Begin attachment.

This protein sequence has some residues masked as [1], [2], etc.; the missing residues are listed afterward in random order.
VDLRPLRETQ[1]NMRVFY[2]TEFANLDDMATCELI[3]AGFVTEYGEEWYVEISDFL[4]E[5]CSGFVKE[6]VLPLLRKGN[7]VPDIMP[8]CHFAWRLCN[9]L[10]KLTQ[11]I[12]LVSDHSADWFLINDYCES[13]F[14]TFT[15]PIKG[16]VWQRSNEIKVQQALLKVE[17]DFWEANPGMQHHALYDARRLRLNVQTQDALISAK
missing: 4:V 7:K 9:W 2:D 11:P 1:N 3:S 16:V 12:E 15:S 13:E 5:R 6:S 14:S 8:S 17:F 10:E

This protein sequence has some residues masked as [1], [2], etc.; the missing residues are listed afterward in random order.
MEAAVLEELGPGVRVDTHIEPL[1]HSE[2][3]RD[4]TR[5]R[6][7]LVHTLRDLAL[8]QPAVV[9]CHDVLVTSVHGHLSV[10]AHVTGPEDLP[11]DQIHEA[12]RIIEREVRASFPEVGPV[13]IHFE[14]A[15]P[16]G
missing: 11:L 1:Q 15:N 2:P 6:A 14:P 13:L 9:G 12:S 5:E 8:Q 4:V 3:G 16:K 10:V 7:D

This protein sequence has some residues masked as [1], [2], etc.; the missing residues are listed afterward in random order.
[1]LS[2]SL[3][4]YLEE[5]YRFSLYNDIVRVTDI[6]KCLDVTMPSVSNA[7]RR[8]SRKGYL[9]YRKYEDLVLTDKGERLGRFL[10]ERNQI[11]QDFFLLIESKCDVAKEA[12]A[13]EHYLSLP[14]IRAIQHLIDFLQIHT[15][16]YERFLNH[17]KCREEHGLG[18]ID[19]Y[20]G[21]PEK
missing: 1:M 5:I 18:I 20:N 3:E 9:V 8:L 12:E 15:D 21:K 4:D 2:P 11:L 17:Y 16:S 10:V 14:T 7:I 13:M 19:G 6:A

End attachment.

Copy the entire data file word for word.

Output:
This protein sequence has some residues masked as [1], [2], etc.; the missing residues are listed afterward in random order.
VDLRPLRETQ[1]NMRVFY[2]TEFANLDDMATCELI[3]AGFVTEYGEEWYVEISDFL[4]E[5]CSGFVKE[6]VLPLLRKGN[7]VPDIMP[8]CHFAWRLCN[9]L[10]KLTQ[11]I[12]LVSDHSADWFLINDYCES[13]F[14]TFT[15]PIKG[16]VWQRSNEIKVQQALLKVE[17]DFWEANPGMQHHALYDARRLRLNVQTQDALISAK
missing: 4:V 7:K 9:W 2:D 11:P 1:N 3:S 16:V 12:E 15:S 13:E 5:R 6:S 14:S 8:S 17:F 10:E

This protein sequence has some residues masked as [1], [2], etc.; the missing residues are listed afterward in random order.
MEAAVLEELGPGVRVDTHIEPL[1]HSE[2][3]RD[4]TR[5]R[6][7]LVHTLRDLAL[8]QPAVV[9]CHDVLVTSVHGHLSV[10]AHVTGPEDLP[11]DQIHEA[12]RIIEREVRASFPEVGPV[13]IHFE[14]A[15]P[16]G
missing: 11:L 1:Q 15:N 2:P 6:A 14:P 13:L 9:G 12:S 5:E 8:Q 4:V 3:G 16:K 10:V 7:D

This protein sequence has some residues masked as [1], [2], etc.; the missing residues are listed afterward in random order.
[1]LS[2]SL[3][4]YLEE[5]YRFSLYNDIVRVTDI[6]KCLDVTMPSVSNA[7]RR[8]SRKGYL[9]YRKYEDLVLTDKGERLGRFL[10]ERNQI[11]QDFFLLIESKCDVAKEA[12]A[13]EHYLSLP[14]IRAIQHLIDFLQIHT[15][16]YERFLNH[17]KCREEHGLG[18]ID[19]Y[20]G[21]PEK
missing: 1:M 5:I 18:I 20:N 3:E 9:V 8:L 12:E 15:D 21:K 4:D 2:P 11:L 17:Y 16:S 10:V 14:T 7:I 13:M 19:G 6:A